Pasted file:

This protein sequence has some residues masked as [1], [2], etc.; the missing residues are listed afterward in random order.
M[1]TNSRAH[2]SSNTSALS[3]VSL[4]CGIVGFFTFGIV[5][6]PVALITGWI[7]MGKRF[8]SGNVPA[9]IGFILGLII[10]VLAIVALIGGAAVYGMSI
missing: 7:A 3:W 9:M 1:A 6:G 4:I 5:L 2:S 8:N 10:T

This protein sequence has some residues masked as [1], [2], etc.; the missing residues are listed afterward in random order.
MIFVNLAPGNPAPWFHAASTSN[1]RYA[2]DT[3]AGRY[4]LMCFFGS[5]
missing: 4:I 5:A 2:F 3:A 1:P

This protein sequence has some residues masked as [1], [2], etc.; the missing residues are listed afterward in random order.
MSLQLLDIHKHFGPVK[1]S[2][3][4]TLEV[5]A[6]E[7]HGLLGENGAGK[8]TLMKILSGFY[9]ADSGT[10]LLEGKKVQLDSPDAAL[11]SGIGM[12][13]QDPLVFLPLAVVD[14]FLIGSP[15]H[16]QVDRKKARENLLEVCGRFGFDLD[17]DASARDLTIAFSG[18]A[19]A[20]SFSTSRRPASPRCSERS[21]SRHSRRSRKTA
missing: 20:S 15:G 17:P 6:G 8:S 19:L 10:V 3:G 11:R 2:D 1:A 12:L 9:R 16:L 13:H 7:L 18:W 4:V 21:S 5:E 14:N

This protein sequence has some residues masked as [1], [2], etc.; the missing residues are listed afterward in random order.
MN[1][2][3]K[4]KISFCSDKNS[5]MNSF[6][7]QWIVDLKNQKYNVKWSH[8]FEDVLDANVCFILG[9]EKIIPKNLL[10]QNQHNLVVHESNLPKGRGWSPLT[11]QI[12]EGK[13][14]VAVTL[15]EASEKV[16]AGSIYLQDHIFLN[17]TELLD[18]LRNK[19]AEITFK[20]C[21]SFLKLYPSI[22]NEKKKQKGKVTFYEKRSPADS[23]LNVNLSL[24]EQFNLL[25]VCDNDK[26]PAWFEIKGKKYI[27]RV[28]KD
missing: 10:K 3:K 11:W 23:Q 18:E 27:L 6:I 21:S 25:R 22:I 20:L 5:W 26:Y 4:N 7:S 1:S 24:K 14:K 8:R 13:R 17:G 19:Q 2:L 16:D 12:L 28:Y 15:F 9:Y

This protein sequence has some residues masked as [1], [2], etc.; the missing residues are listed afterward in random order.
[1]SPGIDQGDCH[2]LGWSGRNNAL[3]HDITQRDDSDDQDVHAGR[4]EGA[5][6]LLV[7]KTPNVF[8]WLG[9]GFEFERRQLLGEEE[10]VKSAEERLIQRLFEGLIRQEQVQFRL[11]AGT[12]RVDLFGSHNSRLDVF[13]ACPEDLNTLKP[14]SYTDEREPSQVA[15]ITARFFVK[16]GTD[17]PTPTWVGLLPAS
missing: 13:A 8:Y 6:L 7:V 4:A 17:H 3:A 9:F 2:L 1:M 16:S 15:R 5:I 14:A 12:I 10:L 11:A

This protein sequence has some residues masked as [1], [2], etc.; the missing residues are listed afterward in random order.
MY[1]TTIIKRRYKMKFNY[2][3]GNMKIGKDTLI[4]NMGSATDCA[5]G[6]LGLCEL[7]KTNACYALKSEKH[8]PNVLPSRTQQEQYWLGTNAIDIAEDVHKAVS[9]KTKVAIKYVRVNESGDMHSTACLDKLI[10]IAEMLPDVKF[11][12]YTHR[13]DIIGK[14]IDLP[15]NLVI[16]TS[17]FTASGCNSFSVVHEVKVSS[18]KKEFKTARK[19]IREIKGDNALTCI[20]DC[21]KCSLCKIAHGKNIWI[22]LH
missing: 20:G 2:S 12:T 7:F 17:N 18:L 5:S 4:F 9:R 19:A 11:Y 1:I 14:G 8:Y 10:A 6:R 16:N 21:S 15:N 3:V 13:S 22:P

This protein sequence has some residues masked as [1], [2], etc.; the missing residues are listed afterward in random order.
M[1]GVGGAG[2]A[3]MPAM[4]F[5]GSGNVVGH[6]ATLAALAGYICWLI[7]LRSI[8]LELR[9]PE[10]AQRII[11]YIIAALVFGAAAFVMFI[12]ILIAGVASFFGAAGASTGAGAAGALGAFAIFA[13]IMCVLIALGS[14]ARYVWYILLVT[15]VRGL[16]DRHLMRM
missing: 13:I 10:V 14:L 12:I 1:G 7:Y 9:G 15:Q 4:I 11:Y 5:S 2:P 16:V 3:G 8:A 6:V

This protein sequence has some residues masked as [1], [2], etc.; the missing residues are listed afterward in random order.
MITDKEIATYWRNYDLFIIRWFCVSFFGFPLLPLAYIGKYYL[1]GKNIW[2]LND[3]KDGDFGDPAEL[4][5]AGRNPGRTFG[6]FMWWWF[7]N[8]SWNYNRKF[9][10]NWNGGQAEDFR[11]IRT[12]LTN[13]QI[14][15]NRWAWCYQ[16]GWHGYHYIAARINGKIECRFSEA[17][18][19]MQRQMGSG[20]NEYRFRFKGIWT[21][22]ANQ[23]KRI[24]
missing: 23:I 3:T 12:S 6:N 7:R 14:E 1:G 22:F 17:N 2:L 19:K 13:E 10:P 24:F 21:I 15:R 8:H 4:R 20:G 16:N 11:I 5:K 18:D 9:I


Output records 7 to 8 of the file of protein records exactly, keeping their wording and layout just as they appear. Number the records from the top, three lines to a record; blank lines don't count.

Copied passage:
This protein sequence has some residues masked as [1], [2], etc.; the missing residues are listed afterward in random order.
M[1]GVGGAG[2]A[3]MPAM[4]F[5]GSGNVVGH[6]ATLAALAGYICWLI[7]LRSI[8]LELR[9]PE[10]AQRII[11]YIIAALVFGAAAFVMFI[12]ILIAGVASFFGAAGASTGAGAAGALGAFAIFA[13]IMCVLIALGS[14]ARYVWYILLVT[15]VRGL[16]DRHLMRM
missing: 13:I 10:V 14:L 12:I 1:G 7:Y 9:G 15:Q 4:I 11:Y 5:S 2:P 16:V 3:G 8:A 6:V

This protein sequence has some residues masked as [1], [2], etc.; the missing residues are listed afterward in random order.
MITDKEIATYWRNYDLFIIRWFCVSFFGFPLLPLAYIGKYYL[1]GKNIW[2]LND[3]KDGDFGDPAEL[4][5]AGRNPGRTFG[6]FMWWWF[7]N[8]SWNYNRKF[9][10]NWNGGQAEDFR[11]IRT[12]LTN[13]QI[14][15]NRWAWCYQ[16]GWHGYHYIAARINGKIECRFSEA[17][18][19]MQRQMGSG[20]NEYRFRFKGIWT[21][22]ANQ[23]KRI[24]
missing: 23:I 3:T 12:S 6:N 7:R 14:E 1:G 22:F 17:N 2:L 19:K 13:E 10:P 24:F 21:I 15:R 8:H 4:R 20:G 16:N 11:I 5:K 18:D 9:I